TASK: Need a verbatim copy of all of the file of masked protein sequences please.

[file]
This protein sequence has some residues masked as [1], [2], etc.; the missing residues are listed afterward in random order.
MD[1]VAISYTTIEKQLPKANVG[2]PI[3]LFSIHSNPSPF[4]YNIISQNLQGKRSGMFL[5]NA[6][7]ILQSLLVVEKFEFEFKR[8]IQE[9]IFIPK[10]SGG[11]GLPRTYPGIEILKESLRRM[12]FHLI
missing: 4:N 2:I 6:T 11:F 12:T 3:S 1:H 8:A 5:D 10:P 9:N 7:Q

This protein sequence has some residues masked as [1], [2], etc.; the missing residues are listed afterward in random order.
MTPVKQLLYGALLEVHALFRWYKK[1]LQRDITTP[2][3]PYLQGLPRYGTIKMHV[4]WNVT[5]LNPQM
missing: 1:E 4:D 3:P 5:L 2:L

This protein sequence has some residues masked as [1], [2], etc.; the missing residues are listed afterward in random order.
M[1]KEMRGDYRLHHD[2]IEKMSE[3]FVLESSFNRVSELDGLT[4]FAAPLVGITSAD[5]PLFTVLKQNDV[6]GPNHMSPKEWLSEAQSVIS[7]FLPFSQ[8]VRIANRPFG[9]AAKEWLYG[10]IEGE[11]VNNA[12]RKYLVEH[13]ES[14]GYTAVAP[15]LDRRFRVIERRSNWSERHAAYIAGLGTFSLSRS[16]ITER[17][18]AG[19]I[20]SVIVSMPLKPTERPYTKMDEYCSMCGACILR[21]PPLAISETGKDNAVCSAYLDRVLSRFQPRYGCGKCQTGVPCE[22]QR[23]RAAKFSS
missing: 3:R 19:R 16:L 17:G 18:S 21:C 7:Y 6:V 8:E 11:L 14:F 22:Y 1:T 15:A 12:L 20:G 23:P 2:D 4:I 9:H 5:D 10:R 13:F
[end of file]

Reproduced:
This protein sequence has some residues masked as [1], [2], etc.; the missing residues are listed afterward in random order.
MD[1]VAISYTTIEKQLPKANVG[2]PI[3]LFSIHSNPSPF[4]YNIISQNLQGKRSGMFL[5]NA[6][7]ILQSLLVVEKFEFEFKR[8]IQE[9]IFIPK[10]SGG[11]GLPRTYPGIEILKESLRRM[12]FHLI
missing: 4:N 2:I 6:T 11:F 12:T 3:S 1:H 8:A 5:D 10:P 9:N 7:Q

This protein sequence has some residues masked as [1], [2], etc.; the missing residues are listed afterward in random order.
MTPVKQLLYGALLEVHALFRWYKK[1]LQRDITTP[2][3]PYLQGLPRYGTIKMHV[4]WNVT[5]LNPQM
missing: 1:E 4:D 3:P 5:L 2:L

This protein sequence has some residues masked as [1], [2], etc.; the missing residues are listed afterward in random order.
M[1]KEMRGDYRLHHD[2]IEKMSE[3]FVLESSFNRVSELDGLT[4]FAAPLVGITSAD[5]PLFTVLKQNDV[6]GPNHMSPKEWLSEAQSVIS[7]FLPFSQ[8]VRIANRPFG[9]AAKEWLYG[10]IEGE[11]VNNA[12]RKYLVEH[13]ES[14]GYTAVAP[15]LDRRFRVIERRSNWSERHAAYIAGLGTFSLSRS[16]ITER[17][18]AG[19]I[20]SVIVSMPLKPTERPYTKMDEYCSMCGACILR[21]PPLAISETGKDNAVCSAYLDRVLSRFQPRYGCGKCQTGVPCE[22]QR[23]RAAKFSS
missing: 3:R 19:R 16:L 17:G 18:S 21:C 7:Y 6:V 8:E 11:L 14:F 22:Y 1:T 15:A 12:L 20:G 23:P 2:D 4:I 9:H 5:D 10:R 13:F